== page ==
Jump to Content
Bats are recorded near the Taoshan Waterfall while yellow-throated martens are seen in Sixiu Cabin
2018/09/14

According to the preliminary results of the 2018 resource surveys, Shei-Pa National Park Headquarters found several records of bats near Taoshan Waterfall in the Wuling area. Several images of yellow-throated marten, a protected species, were also captured near Xinda and Taoshan Cabins, major recreation stops along Sixiu Trail.


Since its establishment in 1992, the Headquarters has been dedicated to tasks such as conservation research, biodiversity protection and environment education related to alpine animals. Especially in the recent 10 years, with a re-survey conducted on resources along Xueshan Trail, Wuling Recreation Area, and Dabajianshan Trail, as well as an update on the list of species, the research team from Tunghai University was invited again this year to conduct surveys on animals along the Sixiu hiking trail in the Wuling area located within the Cijiawan River Wetland Reserve. The team has set up digital infrared auto-cams to gather invaluable images of wild animals.


According to the preliminary results of this year’s survey on resources, 31 species of wild mammals were recorded from March to June, including 13 species of bats (the order Chiroptera), which account for one-third of Taiwan’s bat species. Species recorded included Asian barbastelle, mountain pipistrelle, Horikawa's brown bat, fraternal myotis, Chinese water myotis, Taiwan tube-nosed bat, etc. Most of records were found in the humid area around Taoshan Waterfall. Downstream of the Waterfall is Cijiawan River, which is the habitat of Formosan landlocked salmon. The Headquarters urges visitors to join the effort to protect the habitats of these bats and salmon when visiting Taoshan Waterfall to enjoy the scenery.


In addition to the records of bats, we were thrilled to find several images of the yellow-throated marten, a protected species, captured near Xinda and Taoshan Cabins along the Sixiu Trail of the Wuling area. It caused such excitement because in the past only one photo of yellow-throated marten a year was recorded in Xueshan and Dabajianshan within Shei-Pa National Park. The yellow-throated marten belongs to Level-2 (rare and valuable) protected animals, whose fur on its chest looks like a golden scarf. With a long and dark tail, yellow-throated martens are mainly distributed in mountainous areas over 2000 m. Predominantly carnivorous, it was said that yellow-throated martens would join in a pack to catch Formosan Reeve's muntjacs, making them also known as "tigers for muntjacs". The population of yellow-throated martens seems to have increased in recent years. The research team will continue its monitoring to determine if the Sixiu area of Wuling in Xueshan Range is an important habitat for these martens. In addition, masked palm civets were recorded several times around Xinda Cabin; in some photos they were suspected to be with their young. Judging from the records surveyed by the team in Xueshan and Dabajianshan in the past and in Wuling Sixiu this time, these civets can run about in alpine areas over 3000 m, contrary to the belief that they are commonly distributed in low- and mid-altitudinal hills.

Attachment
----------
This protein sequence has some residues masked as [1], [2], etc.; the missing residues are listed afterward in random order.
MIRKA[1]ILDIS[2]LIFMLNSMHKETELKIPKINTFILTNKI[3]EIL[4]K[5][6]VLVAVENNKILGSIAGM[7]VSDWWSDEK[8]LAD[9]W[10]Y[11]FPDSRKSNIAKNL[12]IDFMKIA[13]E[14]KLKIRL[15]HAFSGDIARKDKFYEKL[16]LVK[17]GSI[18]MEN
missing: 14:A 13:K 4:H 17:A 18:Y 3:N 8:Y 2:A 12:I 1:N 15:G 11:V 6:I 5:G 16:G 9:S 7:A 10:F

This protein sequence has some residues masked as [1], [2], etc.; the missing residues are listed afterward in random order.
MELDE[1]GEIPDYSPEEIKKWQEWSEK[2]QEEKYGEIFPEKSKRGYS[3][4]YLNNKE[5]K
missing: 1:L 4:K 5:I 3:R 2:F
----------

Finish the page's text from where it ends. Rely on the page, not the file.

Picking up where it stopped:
The two-year research and survey project will continue, and the results of the surveys for various areas will be consolidated in the future to present the status of the complete rich animal resources in the alpine ecosystem of Shei-Pa National Park.